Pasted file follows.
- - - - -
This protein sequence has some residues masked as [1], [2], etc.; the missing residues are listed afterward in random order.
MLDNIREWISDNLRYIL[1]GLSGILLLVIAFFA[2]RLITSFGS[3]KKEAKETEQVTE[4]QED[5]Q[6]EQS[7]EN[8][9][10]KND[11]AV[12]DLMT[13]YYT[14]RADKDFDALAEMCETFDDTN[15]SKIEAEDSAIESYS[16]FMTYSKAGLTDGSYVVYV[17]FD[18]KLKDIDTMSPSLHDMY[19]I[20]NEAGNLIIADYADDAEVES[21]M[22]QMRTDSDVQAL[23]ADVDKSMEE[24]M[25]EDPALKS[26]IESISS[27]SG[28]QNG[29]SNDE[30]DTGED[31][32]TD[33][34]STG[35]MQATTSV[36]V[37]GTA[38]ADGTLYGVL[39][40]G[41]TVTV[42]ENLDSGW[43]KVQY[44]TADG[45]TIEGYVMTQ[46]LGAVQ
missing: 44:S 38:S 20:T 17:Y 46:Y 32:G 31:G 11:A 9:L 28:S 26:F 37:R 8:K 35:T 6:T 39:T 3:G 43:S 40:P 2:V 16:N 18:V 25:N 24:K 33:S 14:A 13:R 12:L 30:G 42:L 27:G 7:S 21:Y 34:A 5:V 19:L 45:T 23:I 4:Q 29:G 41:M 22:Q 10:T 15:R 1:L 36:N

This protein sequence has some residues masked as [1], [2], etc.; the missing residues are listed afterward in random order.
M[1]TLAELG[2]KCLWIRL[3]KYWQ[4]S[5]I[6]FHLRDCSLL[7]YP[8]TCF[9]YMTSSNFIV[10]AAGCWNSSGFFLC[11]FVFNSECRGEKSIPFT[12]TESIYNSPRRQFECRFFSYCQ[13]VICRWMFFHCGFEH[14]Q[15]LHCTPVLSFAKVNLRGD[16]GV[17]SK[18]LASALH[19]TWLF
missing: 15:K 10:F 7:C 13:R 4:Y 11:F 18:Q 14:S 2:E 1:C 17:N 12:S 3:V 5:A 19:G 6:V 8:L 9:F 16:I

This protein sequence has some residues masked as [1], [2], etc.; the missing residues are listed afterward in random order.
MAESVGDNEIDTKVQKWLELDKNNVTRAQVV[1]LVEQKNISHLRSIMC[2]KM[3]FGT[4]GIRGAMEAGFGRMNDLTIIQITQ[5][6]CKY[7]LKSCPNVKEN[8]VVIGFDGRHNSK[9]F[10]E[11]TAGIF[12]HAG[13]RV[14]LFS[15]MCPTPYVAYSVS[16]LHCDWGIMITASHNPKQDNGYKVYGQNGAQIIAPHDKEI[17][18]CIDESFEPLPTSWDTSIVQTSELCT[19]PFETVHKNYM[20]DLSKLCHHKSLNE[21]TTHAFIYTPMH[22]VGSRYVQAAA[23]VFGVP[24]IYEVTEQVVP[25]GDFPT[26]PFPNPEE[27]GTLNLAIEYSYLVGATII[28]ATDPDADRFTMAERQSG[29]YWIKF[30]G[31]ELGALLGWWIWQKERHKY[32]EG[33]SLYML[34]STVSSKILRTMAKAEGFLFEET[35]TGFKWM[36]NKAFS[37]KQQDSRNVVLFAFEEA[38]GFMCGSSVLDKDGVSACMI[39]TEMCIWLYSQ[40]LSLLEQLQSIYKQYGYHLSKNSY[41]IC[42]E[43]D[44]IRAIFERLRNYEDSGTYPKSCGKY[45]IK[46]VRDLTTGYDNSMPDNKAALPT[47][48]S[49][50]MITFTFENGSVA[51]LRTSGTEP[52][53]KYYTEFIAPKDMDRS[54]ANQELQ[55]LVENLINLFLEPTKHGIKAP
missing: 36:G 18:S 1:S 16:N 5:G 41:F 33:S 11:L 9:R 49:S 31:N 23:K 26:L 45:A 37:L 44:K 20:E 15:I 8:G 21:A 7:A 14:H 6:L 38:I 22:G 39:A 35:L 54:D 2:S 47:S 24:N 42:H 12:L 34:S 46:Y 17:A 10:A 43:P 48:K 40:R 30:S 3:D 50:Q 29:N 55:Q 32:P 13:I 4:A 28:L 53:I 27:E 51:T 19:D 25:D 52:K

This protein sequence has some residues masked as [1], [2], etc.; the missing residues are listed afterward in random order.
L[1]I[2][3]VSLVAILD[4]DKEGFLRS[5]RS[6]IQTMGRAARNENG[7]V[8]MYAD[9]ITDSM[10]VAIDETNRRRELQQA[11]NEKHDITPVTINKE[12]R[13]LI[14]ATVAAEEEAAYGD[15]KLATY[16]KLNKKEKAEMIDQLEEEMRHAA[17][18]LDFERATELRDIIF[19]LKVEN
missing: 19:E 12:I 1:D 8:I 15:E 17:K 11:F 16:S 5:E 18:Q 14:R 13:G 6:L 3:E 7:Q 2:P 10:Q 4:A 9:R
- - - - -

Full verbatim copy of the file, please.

This protein sequence has some residues masked as [1], [2], etc.; the missing residues are listed afterward in random order.
MLDNIREWISDNLRYIL[1]GLSGILLLVIAFFA[2]RLITSFGS[3]KKEAKETEQVTE[4]QED[5]Q[6]EQS[7]EN[8][9][10]KND[11]AV[12]DLMT[13]YYT[14]RADKDFDALAEMCETFDDTN[15]SKIEAEDSAIESYS[16]FMTYSKAGLTDGSYVVYV[17]FD[18]KLKDIDTMSPSLHDMY[19]I[20]NEAGNLIIADYADDAEVES[21]M[22]QMRTDSDVQAL[23]ADVDKSMEE[24]M[25]EDPALKS[26]IESISS[27]SG[28]QNG[29]SNDE[30]DTGED[31][32]TD[33][34]STG[35]MQATTSV[36]V[37]GTA[38]ADGTLYGVL[39][40]G[41]TVTV[42]ENLDSGW[43]KVQY[44]TADG[45]TIEGYVMTQ[46]LGAVQ
missing: 44:S 38:S 20:T 17:Y 46:Y 32:G 31:G 11:A 9:L 28:S 26:F 37:R 8:K 35:T 6:T 39:T 3:G 43:S 40:P 2:V 16:N 18:V 25:N 24:K 33:S 14:A 13:R 12:L 30:G 42:L 27:G 7:S 21:Y 34:A 5:V 19:L 45:T 23:I 4:Q 29:G 41:M 22:Q 10:T 15:R 1:L 36:N

This protein sequence has some residues masked as [1], [2], etc.; the missing residues are listed afterward in random order.
M[1]TLAELG[2]KCLWIRL[3]KYWQ[4]S[5]I[6]FHLRDCSLL[7]YP[8]TCF[9]YMTSSNFIV[10]AAGCWNSSGFFLC[11]FVFNSECRGEKSIPFT[12]TESIYNSPRRQFECRFFSYCQ[13]VICRWMFFHCGFEH[14]Q[15]LHCTPVLSFAKVNLRGD[16]GV[17]SK[18]LASALH[19]TWLF
missing: 15:K 10:F 7:C 13:R 4:Y 11:F 18:Q 14:S 2:E 1:C 17:N 12:S 3:V 5:A 19:G 6:V 8:L 9:F 16:I

This protein sequence has some residues masked as [1], [2], etc.; the missing residues are listed afterward in random order.
MAESVGDNEIDTKVQKWLELDKNNVTRAQVV[1]LVEQKNISHLRSIMC[2]KM[3]FGT[4]GIRGAMEAGFGRMNDLTIIQITQ[5][6]CKY[7]LKSCPNVKEN[8]VVIGFDGRHNSK[9]F[10]E[11]TAGIF[12]HAG[13]RV[14]LFS[15]MCPTPYVAYSVS[16]LHCDWGIMITASHNPKQDNGYKVYGQNGAQIIAPHDKEI[17][18]CIDESFEPLPTSWDTSIVQTSELCT[19]PFETVHKNYM[20]DLSKLCHHKSLNE[21]TTHAFIYTPMH[22]VGSRYVQAAA[23]VFGVP[24]IYEVTEQVVP[25]GDFPT[26]PFPNPEE[27]GTLNLAIEYSYLVGATII[28]ATDPDADRFTMAERQSG[29]YWIKF[30]G[31]ELGALLGWWIWQKERHKY[32]EG[33]SLYML[34]STVSSKILRTMAKAEGFLFEET[35]TGFKWM[36]NKAFS[37]KQQDSRNVVLFAFEEA[38]GFMCGSSVLDKDGVSACMI[39]TEMCIWLYSQ[40]LSLLEQLQSIYKQYGYHLSKNSY[41]IC[42]E[43]D[44]IRAIFERLRNYEDSGTYPKSCGKY[45]IK[46]VRDLTTGYDNSMPDNKAALPT[47][48]S[49][50]MITFTFENGSVA[51]LRTSGTEP[52][53]KYYTEFIAPKDMDRS[54]ANQELQ[55]LVENLINLFLEPTKHGIKAP
missing: 36:G 18:S 1:S 16:N 5:G 41:F 33:S 11:L 9:R 49:S 31:N 23:K 26:L 45:A 37:L 44:K 20:E 15:I 8:G 21:A 7:A 14:H 6:L 38:I 22:G 39:A 35:L 54:D 2:S 47:S 24:N 42:H 12:L 34:S 46:Y 17:A 10:A 43:P 48:K 40:R 30:S 3:D 50:Q 29:N 55:Q 32:P 13:I 4:A 28:L 53:I 27:E 51:T 19:D 25:D 52:K

This protein sequence has some residues masked as [1], [2], etc.; the missing residues are listed afterward in random order.
L[1]I[2][3]VSLVAILD[4]DKEGFLRS[5]RS[6]IQTMGRAARNENG[7]V[8]MYAD[9]ITDSM[10]VAIDETNRRRELQQA[11]NEKHDITPVTINKE[12]R[13]LI[14]ATVAAEEEAAYGD[15]KLATY[16]KLNKKEKAEMIDQLEEEMRHAA[17][18]LDFERATELRDIIF[19]LKVEN
missing: 19:E 12:I 1:D 8:I 15:E 17:K 11:F 16:S 5:E 18:Q 14:R 13:G 6:L 3:E 7:Q 2:P 10:Q 4:A 9:R